EPR line shapes can be calculated from the stochastic Liouville equation assuming a stochastic model for the reorientation of the spin probe. Here we use instead and for the first time a detailed molecular dynamics (MD) simulation to generate the stochastic input to the Langevin form of the Liouville equation. A 0.1 μs MD simulation at T = 50°C of a small lipid bilayer formed by 64 dipalmitoylphosphatidylcholine (DPPC) molecules at the water content of 23 water molecules per lipid was used. In addition, a 10 ns simulation of a 16 times larger system consisting of 32 DPPC molecules with a nitroxide spin moiety attached at the sixth position of the sn2 chain and 992 ordinary DPPC molecules, was used to investigate the extent of the perturbation caused by the spin probe. Order parameters, reorientational dynamics and the EPR FID curve were calculated for spin probe molecules and ordinary DPPC molecules. The timescale of the electron spin relaxation for a spin-moiety attached at the sixth carbon position of a DPPC lipid molecule is 11.9 × 107 rad s−1 and for an unperturbed DPPC molecule it is 3.5 × 107 rad s−1.

  • 344.
    Hörnberg, Andreas
    et al.
    Umeå University, Faculty of Science and Technology, Umeå Centre for Molecular Pathogenesis (UCMP).
    Wikström Hultdin, Ulrika
    Umeå University, Faculty of Science and Technology, Department of Chemistry.
    Olofsson, Anders
    Umeå University, Faculty of Medicine, Department of Medical Biochemistry and Biophysics.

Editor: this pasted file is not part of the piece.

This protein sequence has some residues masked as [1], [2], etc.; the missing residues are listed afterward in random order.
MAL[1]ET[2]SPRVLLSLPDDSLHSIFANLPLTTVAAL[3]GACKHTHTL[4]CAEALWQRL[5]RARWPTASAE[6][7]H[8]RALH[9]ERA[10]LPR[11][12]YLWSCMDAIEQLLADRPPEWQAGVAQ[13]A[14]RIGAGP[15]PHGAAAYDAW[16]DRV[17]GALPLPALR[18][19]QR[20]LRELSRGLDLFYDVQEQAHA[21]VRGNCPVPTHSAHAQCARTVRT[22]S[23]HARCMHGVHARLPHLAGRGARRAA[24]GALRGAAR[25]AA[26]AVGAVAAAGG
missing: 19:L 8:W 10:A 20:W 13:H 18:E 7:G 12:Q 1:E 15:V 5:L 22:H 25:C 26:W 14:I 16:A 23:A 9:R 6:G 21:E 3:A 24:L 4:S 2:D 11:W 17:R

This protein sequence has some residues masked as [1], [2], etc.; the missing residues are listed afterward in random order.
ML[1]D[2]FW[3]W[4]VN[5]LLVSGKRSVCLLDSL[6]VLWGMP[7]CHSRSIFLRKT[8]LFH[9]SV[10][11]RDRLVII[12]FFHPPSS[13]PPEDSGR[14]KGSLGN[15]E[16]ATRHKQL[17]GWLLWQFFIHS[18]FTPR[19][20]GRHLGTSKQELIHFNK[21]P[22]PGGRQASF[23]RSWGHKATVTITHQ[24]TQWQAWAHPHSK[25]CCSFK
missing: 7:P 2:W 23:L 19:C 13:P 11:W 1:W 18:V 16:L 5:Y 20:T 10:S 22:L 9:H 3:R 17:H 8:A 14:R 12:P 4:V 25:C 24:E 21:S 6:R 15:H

Sauer-Eriksson, Elisabeth
    Umeå University, Faculty of Science and Technology, Department of Chemistry.
    The effect of iodide and chloride on transthyretin structure and stability2005In: Biochemistry, ISSN 0006-2960, E-ISSN 1520-4995, Vol. 44, no 26, p. 9290-9299Article in journal (Other academic)
    Abstract [en]

    Transthyretin amyloid formation occurs through a process of tetramer destabilization and partial unfolding. Small molecules, including the natural ligand thyroxine, stabilize the tetrameric form of the protein, and serve as inhibitors of amyloid formation. Crucial for TTR's ligand-binding properties are its three halogen-binding sites situated at the hormone-binding channel. In this study, we have performed a structural characterization of the binding of two halides, iodide and chloride, to TTR. Chlorides are known to shield charge repulsions at the tetrameric interface of TTR, which improve tetramer stability of the protein. Our study shows that iodides, like chlorides, provide tetramer stabilization in a concentration-dependent manner and at concentrations approximately 15-fold below that of chlorides. To elucidate binding sites of the halides, we took advantage of the anomalous scattering of iodide and used the single-wavelength anomalous dispersion (SAD) method to solve the iodide-bound TTR structure at 1.8 A resolution. The structure of chloride-bound TTR was determined at 1.9 A resolution using difference Fourier techniques. The refined structures showed iodides and chlorides bound at two of the three halogen-binding sites located at the hydrophobic channel. These sites therefore also function as halide-binding sites.

  • 345.
    Iakovleva, Irina
    Umeå University, Faculty of Medicine, Department of Medical Biochemistry and Biophysics.
    Selection of transthyretin amyloid inhibitors2016Doctoral thesis, comprehensive summary (Other academic)
    Abstract [en]